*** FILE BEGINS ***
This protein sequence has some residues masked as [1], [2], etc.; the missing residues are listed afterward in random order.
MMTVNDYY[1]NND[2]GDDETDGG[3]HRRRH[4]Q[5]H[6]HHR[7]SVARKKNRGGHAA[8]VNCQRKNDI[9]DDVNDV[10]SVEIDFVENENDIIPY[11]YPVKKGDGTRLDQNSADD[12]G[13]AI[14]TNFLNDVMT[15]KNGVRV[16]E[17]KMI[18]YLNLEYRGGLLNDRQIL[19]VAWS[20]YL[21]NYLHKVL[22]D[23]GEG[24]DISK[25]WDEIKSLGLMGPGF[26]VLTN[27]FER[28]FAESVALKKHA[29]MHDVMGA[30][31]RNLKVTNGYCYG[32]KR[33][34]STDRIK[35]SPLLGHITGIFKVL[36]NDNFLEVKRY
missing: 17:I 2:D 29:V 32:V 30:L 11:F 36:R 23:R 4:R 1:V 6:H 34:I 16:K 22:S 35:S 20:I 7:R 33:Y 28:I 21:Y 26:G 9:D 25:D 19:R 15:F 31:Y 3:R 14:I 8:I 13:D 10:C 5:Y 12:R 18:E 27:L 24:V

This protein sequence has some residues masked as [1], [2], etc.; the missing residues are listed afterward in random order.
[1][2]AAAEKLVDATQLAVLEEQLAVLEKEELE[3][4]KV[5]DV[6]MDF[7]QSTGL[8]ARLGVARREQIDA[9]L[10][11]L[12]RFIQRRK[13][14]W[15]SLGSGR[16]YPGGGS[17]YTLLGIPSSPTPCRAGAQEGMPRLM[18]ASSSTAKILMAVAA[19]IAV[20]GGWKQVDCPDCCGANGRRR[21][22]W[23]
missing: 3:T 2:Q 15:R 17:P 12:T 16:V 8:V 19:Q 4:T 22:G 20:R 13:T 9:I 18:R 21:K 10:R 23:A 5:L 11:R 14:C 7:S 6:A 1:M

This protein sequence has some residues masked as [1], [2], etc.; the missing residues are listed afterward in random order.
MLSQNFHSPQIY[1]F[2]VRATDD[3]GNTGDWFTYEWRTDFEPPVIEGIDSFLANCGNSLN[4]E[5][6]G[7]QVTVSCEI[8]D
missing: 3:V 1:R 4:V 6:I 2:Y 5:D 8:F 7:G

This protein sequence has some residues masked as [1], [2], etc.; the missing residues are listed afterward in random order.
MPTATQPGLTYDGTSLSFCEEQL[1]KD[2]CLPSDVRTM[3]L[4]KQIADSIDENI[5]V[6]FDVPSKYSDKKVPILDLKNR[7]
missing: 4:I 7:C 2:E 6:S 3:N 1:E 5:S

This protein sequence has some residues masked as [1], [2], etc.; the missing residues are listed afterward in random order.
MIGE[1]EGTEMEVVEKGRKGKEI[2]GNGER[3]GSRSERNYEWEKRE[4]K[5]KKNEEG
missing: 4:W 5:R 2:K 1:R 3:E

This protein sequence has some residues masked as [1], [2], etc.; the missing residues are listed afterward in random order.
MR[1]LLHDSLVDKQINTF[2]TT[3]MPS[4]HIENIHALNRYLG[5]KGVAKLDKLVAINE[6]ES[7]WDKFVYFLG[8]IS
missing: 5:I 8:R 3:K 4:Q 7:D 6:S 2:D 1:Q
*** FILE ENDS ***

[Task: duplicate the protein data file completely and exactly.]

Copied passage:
This protein sequence has some residues masked as [1], [2], etc.; the missing residues are listed afterward in random order.
MMTVNDYY[1]NND[2]GDDETDGG[3]HRRRH[4]Q[5]H[6]HHR[7]SVARKKNRGGHAA[8]VNCQRKNDI[9]DDVNDV[10]SVEIDFVENENDIIPY[11]YPVKKGDGTRLDQNSADD[12]G[13]AI[14]TNFLNDVMT[15]KNGVRV[16]E[17]KMI[18]YLNLEYRGGLLNDRQIL[19]VAWS[20]YL[21]NYLHKVL[22]D[23]GEG[24]DISK[25]WDEIKSLGLMGPGF[26]VLTN[27]FER[28]FAESVALKKHA[29]MHDVMGA[30][31]RNLKVTNGYCYG[32]KR[33][34]STDRIK[35]SPLLGHITGIFKVL[36]NDNFLEVKRY
missing: 17:I 2:D 29:V 32:V 30:L 11:F 36:R 23:R 4:R 1:V 6:H 34:I 16:K 22:S 35:S 20:I 7:R 33:Y 28:I 21:Y 26:G 9:D 25:D 19:R 15:F 31:Y 3:R 14:I 8:I 13:D 10:C 5:Y 12:R 18:E 27:L 24:V

This protein sequence has some residues masked as [1], [2], etc.; the missing residues are listed afterward in random order.
[1][2]AAAEKLVDATQLAVLEEQLAVLEKEELE[3][4]KV[5]DV[6]MDF[7]QSTGL[8]ARLGVARREQIDA[9]L[10][11]L[12]RFIQRRK[13][14]W[15]SLGSGR[16]YPGGGS[17]YTLLGIPSSPTPCRAGAQEGMPRLM[18]ASSSTAKILMAVAA[19]IAV[20]GGWKQVDCPDCCGANGRRR[21][22]W[23]
missing: 3:T 2:Q 15:R 17:P 12:T 16:V 8:V 19:Q 4:T 22:G 20:R 13:T 9:I 18:R 21:K 10:R 23:A 5:L 11:R 14:C 7:S 6:A 1:M

This protein sequence has some residues masked as [1], [2], etc.; the missing residues are listed afterward in random order.
MLSQNFHSPQIY[1]F[2]VRATDD[3]GNTGDWFTYEWRTDFEPPVIEGIDSFLANCGNSLN[4]E[5][6]G[7]QVTVSCEI[8]D
missing: 3:V 1:R 4:V 6:I 2:Y 5:D 8:F 7:G

This protein sequence has some residues masked as [1], [2], etc.; the missing residues are listed afterward in random order.
MPTATQPGLTYDGTSLSFCEEQL[1]KD[2]CLPSDVRTM[3]L[4]KQIADSIDENI[5]V[6]FDVPSKYSDKKVPILDLKNR[7]
missing: 4:I 7:C 2:E 6:S 3:N 1:E 5:S

This protein sequence has some residues masked as [1], [2], etc.; the missing residues are listed afterward in random order.
MIGE[1]EGTEMEVVEKGRKGKEI[2]GNGER[3]GSRSERNYEWEKRE[4]K[5]KKNEEG
missing: 4:W 5:R 2:K 1:R 3:E

This protein sequence has some residues masked as [1], [2], etc.; the missing residues are listed afterward in random order.
MR[1]LLHDSLVDKQINTF[2]TT[3]MPS[4]HIENIHALNRYLG[5]KGVAKLDKLVAINE[6]ES[7]WDKFVYFLG[8]IS
missing: 5:I 8:R 3:K 4:Q 7:D 6:S 2:D 1:Q